DFO abandoning tags for Newfoundland and Labrador food fishery
DFO looking at new licencing system for 2018 that won't include tags
The Department of Fisheries and Oceans (DFO) is abandoning the idea of a tag system for the recreational food fishery in Newfoundland and Labrador for 2017.
At an announcement on Friday, DFO said the same rules from last year will remain in effect, despite some talk of bringing in a licence and tag system.
"The vast majority of people had no interest in tags," said Avalon MP Ken McDonald who announced the rules in Holyrood on Friday.
Last year's move to extend the season by 14 days will be repeated, which means this year's season will once again be 46 days in total, starting on Canada Day. It also means the same allowable catch limit of five fish per person and 15 fish per boat, per day.
One change to the fishery for 2017 is that tour boat operators can now apply for a licence for increased trip limits, but they will have to report their catches.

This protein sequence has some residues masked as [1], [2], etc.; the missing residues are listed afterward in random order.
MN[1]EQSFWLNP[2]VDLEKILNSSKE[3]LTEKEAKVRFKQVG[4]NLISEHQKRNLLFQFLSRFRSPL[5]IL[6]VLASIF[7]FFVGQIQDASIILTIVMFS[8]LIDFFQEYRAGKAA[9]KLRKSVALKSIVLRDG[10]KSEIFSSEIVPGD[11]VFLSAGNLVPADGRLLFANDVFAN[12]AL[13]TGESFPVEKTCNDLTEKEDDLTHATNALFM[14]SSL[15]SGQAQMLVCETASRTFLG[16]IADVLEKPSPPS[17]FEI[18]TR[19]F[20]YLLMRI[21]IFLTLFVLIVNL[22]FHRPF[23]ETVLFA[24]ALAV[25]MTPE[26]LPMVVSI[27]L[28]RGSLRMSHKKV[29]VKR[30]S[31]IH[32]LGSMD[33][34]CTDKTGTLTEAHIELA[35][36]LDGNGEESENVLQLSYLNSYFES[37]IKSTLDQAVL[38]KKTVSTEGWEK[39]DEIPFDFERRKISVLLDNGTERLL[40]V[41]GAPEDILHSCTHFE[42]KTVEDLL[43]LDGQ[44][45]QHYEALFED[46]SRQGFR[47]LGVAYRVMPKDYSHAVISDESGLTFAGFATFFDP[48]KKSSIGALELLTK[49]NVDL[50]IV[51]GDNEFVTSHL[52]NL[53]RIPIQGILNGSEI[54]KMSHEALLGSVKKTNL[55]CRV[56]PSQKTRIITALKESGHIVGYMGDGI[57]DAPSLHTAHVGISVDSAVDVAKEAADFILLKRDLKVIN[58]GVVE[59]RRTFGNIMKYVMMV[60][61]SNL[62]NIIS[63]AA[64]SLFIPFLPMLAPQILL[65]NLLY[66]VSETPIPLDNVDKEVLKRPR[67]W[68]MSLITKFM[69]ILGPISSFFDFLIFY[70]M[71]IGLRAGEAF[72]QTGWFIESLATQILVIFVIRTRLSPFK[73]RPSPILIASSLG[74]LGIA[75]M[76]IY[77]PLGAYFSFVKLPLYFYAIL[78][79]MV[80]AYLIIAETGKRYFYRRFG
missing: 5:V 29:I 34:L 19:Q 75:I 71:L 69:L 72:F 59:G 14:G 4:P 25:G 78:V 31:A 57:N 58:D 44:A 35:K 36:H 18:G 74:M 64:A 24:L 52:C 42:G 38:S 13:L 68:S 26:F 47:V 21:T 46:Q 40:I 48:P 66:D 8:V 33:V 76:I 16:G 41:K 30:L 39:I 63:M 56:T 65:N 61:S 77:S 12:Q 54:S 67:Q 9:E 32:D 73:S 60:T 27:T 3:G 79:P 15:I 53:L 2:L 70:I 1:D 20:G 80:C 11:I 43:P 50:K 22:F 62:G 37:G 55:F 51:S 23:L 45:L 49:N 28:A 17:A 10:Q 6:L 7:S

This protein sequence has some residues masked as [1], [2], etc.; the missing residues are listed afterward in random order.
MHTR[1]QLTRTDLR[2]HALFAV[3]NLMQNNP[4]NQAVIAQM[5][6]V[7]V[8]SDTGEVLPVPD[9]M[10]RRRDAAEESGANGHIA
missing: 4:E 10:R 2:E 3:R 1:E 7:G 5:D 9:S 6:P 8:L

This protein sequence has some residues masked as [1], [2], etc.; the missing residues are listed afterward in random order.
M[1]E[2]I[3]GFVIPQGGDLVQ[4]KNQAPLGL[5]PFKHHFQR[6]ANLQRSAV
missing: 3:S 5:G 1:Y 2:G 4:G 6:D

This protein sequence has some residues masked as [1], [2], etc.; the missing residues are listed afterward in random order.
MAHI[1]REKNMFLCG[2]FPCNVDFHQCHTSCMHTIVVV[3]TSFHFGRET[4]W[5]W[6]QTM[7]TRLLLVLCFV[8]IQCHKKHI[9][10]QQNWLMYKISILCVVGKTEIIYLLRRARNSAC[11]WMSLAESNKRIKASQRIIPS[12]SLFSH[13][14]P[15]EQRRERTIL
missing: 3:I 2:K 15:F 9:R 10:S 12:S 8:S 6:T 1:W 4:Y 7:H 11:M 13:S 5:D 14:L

The season is set to start on July 1 and will run every weekend throughout the summer, plus two weeks in July and another period in September.
Listened to the people
The decision to not use a licence and tag system came after public consultations, where DFO says it heard strong opposition to such a program.
DFO said it will work with people in Atlantic Canada and Quebec in the coming months on the possibility of introducing a marine recreational licence program in 2018 that does not use tags.
"I have heard you loud and clear," wrote Minister of Fisheries and Oceans Dominic LeBlanc in a statement. "There is very little public appetite for the use of tags, and we will therefore not be implementing that regime."
DFO is now looking at a licence and reporting mechanism for next year's fishery in order to measure how many fish are taken <a href="https://twitter.com/hashtag/cbcnl?src=hash">#cbcnl</a> <a href="https://t.co/DzE2a94ynI">pic.twitter.com/DzE2a94ynI</a>—@PeterCBC
Licences for 2018?
McDonald said there will be consultations for a new proposal: requiring licences.
"Some people did show an interest, they could see a licencing regime, or a log book type-thing where they could keep track of what the catches are, but other than that there was no appetite, I don't think, for the tags," he said.
DFO had wanted the tags as a way to monitor the number of fish caught as it assesses the health of the cod stocks.
"We're going to do some enhanced monitoring, to get a better handle as well of landings throughout the recreational fishery," Tony Blanchard, the acting director of resource management and aboriginal fisheries, told reporters Friday.
With files from Peter Cowan